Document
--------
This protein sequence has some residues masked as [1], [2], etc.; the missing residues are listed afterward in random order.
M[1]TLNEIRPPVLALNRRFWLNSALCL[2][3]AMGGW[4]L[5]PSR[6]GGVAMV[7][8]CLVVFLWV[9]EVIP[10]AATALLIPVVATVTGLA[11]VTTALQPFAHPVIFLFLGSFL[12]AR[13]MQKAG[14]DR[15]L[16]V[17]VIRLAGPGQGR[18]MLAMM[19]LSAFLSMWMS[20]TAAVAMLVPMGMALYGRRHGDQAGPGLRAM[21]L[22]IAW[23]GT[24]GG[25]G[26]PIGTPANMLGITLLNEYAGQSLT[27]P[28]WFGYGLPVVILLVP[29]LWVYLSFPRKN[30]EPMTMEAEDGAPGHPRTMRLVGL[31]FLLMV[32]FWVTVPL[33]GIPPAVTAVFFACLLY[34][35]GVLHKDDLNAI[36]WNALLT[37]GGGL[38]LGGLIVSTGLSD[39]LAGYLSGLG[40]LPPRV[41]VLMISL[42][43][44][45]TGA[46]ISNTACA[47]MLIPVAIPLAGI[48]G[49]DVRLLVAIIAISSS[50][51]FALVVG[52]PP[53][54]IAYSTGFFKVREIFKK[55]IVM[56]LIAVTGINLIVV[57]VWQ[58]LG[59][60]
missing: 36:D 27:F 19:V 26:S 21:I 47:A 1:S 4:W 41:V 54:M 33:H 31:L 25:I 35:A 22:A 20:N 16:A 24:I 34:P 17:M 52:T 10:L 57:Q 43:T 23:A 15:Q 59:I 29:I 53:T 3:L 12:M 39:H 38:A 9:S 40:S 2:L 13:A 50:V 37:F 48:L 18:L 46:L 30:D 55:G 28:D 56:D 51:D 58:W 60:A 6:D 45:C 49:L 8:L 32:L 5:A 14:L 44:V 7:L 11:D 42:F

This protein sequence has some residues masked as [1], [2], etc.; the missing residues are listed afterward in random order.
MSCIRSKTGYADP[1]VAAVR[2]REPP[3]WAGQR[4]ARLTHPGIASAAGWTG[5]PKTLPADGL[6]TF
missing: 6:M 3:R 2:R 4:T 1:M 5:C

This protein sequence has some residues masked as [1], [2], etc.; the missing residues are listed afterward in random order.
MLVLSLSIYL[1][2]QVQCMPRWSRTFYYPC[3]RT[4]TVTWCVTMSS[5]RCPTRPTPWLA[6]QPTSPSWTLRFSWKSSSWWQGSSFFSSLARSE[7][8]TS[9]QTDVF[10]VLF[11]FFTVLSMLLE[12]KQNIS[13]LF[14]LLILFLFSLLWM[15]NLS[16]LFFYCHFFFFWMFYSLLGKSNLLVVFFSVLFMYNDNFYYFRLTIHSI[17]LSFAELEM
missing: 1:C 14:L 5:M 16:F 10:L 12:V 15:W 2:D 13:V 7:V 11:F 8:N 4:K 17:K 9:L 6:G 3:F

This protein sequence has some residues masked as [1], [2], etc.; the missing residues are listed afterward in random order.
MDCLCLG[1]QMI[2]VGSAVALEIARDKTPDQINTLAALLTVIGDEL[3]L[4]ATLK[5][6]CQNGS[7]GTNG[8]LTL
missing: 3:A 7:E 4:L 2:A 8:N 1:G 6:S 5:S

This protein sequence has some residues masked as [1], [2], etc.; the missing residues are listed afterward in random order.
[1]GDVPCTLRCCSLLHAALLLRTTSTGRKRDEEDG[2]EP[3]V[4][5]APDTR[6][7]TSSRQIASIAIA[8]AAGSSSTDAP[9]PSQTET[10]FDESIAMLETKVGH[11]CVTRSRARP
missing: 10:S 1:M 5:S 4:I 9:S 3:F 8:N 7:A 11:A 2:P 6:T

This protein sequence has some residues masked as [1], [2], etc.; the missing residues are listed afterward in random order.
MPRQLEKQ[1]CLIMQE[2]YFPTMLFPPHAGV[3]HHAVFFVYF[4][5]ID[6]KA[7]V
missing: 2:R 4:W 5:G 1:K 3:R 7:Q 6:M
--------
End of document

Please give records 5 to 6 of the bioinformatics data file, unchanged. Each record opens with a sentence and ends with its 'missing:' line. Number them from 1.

This protein sequence has some residues masked as [1], [2], etc.; the missing residues are listed afterward in random order.
[1]GDVPCTLRCCSLLHAALLLRTTSTGRKRDEEDG[2]EP[3]V[4][5]APDTR[6][7]TSSRQIASIAIA[8]AAGSSSTDAP[9]PSQTET[10]FDESIAMLETKVGH[11]CVTRSRARP
missing: 10:S 1:M 5:S 4:I 9:S 3:F 8:N 7:A 11:A 2:P 6:T

This protein sequence has some residues masked as [1], [2], etc.; the missing residues are listed afterward in random order.
MPRQLEKQ[1]CLIMQE[2]YFPTMLFPPHAGV[3]HHAVFFVYF[4][5]ID[6]KA[7]V
missing: 2:R 4:W 5:G 1:K 3:R 7:Q 6:M